Over the years, Jay says, he’s had a few herds of Brahman cattle at The Herding Ground, although he has paired those down in favor aof F1 “tigerstripe” Hereford-Brahmans and common cows. In addition to the cattle, the Guberts farm about 200 acres of hay.
Juggling their duties at both The Herding Ground and VirtualTone is a challenge that they count on family and employees to help manage. On the ranch, the Guberts are helped by their mother, who is still actively involved, as well as uncles and a ranch hand.
“It’s not a one-man operation,” says Jay, explaining that “anytime you have something that is this large and requires a big time commitment you need lots of help. And we have lots of help.”
Although ranching is Jay’s heritage, his business skills were primarily honed in the family’s construction concrete company, Bay Concrete Products, while Janet worked in marketing for a hotel.
When still employed by Bay Concrete in 1998, Jay was presented with the opportunity to invest in VirtualTone, which went by a different name at the time. In 2004, the Guberts renamed the company VirtualTone
Over the generations, having a conventional rural business – i.e. ranching and farming – as well as a non-related business – such as Bay Concrete Products and a liquid propane gas business that the Gubert family also owned and passed down – have helped the Guberts weather the inevitable business hardships that arise. At times, profits from ranching and farming have helped sustain the Gubert family’s other businesses, and Jay believes that VirtualTone stands to help support The Herding Ground, should tough times befall it in the future.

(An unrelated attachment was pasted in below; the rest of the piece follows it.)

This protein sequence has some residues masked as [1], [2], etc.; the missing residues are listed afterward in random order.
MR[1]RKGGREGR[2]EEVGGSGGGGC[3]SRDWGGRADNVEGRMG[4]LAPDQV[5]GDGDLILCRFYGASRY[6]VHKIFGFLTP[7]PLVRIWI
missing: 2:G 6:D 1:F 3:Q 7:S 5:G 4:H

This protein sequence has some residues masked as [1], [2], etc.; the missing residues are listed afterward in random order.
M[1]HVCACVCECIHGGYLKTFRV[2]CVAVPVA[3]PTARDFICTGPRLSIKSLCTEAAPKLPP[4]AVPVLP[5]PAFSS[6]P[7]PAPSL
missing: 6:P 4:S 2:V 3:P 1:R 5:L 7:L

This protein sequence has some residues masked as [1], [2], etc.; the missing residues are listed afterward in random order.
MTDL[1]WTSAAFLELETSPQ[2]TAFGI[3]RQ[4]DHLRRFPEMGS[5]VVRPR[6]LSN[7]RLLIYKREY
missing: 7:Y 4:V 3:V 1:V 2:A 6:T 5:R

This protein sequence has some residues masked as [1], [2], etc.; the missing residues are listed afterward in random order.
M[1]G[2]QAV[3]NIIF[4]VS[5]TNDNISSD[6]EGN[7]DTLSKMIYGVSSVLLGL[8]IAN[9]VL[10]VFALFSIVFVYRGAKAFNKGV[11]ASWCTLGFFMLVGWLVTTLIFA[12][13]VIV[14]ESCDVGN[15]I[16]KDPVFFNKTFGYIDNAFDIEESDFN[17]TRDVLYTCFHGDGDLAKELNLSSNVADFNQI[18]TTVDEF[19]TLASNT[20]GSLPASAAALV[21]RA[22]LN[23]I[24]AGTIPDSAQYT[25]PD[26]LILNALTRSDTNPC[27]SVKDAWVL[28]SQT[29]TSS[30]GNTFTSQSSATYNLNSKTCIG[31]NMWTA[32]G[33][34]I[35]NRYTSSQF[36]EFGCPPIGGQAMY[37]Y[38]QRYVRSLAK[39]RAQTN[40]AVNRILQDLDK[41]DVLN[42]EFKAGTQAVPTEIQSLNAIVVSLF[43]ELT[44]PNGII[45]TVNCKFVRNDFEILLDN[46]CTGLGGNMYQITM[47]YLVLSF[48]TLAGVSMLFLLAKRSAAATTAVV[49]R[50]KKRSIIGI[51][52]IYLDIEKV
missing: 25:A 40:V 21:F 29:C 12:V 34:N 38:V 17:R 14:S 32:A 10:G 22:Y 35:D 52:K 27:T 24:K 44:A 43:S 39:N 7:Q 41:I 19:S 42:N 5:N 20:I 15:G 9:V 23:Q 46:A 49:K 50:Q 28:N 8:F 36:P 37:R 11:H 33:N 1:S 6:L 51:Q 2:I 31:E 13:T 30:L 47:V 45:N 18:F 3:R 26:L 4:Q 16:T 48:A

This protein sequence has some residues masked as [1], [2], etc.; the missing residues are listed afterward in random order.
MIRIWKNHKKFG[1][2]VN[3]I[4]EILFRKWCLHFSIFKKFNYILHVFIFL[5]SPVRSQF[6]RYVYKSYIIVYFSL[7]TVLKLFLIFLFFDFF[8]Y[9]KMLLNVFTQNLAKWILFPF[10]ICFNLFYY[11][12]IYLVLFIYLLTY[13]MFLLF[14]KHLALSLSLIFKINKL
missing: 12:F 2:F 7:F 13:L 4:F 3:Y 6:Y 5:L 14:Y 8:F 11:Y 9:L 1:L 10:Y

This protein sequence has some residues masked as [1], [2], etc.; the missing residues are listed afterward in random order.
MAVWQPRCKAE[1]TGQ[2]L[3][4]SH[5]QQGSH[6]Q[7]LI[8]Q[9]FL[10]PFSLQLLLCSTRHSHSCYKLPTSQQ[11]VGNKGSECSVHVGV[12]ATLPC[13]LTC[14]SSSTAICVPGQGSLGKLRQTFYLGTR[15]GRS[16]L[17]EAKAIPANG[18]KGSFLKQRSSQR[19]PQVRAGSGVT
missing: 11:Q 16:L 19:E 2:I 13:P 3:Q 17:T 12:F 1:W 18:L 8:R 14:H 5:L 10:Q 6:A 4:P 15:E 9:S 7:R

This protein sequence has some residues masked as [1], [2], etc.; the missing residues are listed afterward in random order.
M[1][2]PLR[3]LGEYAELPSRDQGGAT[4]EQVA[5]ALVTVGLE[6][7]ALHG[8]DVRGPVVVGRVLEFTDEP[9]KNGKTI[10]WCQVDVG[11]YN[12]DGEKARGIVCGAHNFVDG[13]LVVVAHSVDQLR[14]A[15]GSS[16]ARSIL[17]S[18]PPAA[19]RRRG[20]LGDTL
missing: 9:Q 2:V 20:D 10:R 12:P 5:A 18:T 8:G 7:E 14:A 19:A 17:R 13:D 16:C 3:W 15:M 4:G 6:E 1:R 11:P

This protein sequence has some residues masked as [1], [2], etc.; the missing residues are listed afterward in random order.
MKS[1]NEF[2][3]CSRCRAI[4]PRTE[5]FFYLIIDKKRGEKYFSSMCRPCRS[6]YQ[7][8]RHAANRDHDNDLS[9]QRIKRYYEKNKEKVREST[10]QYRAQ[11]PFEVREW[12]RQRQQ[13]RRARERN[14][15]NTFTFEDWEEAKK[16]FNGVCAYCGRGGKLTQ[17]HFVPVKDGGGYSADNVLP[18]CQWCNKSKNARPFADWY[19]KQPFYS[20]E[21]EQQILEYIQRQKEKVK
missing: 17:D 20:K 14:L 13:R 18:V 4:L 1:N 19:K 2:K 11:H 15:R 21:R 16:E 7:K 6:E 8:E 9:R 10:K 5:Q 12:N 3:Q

While Jay and Janet measure success on the ranch and with VirtualTone just as any other urban business would – placing the emphasis on a strong bottom line – they also prioritize family and the flexibility that their rural lifestyle permits when it comes to spending time with their two children and partaking in family traditions, such as deer hunting and rodeoing.
Because of the technology that VirtualTone offers, and which the Guberts use to run their businesses, they avoid a lot of conventional business travel, holding key meetings relying on video conference calls that originate on the ranch. “I can do several meetings a day [compared to other business owners who] can only do one meeting if they have to physically” travel to their meetings, says Jay, in a not-so-subtle plug for VirtualTone’s conference and video meeting features.
Then again, he’s 100% correct. Just because a rancher or farmer is located many miles from the nearest urban center, it doesn’t mean that the rural producer can’t operate a state-of-the-art ancillary business – such as VirtualTone – relying on today’s video and audio telecommunications tools.
Education is Key
“It’s just like being there,” observes Jay, “With the exception that you just can’t reach out and shake their hand.”
As Janet and Jay look to the future, they hope to continue the family legacy by passing both The Herding Ground and VirtualTone on to their kids, but only after both their son and daughter leave home to get a solid education.
“School is most important to us as a family, making sure that they have a good education,” Jay says. “A great education is something that nobody can take away from you, and you can always use,” he adds.
The same is true for family values passed down from generation to generation. He summarizes his and Janet’s values this way: “Work hard, play hard, and make sure that you grow the kids up like they’re supposed to be, so that they know their ways.”
It’s a perfect formula for success in business – and in life.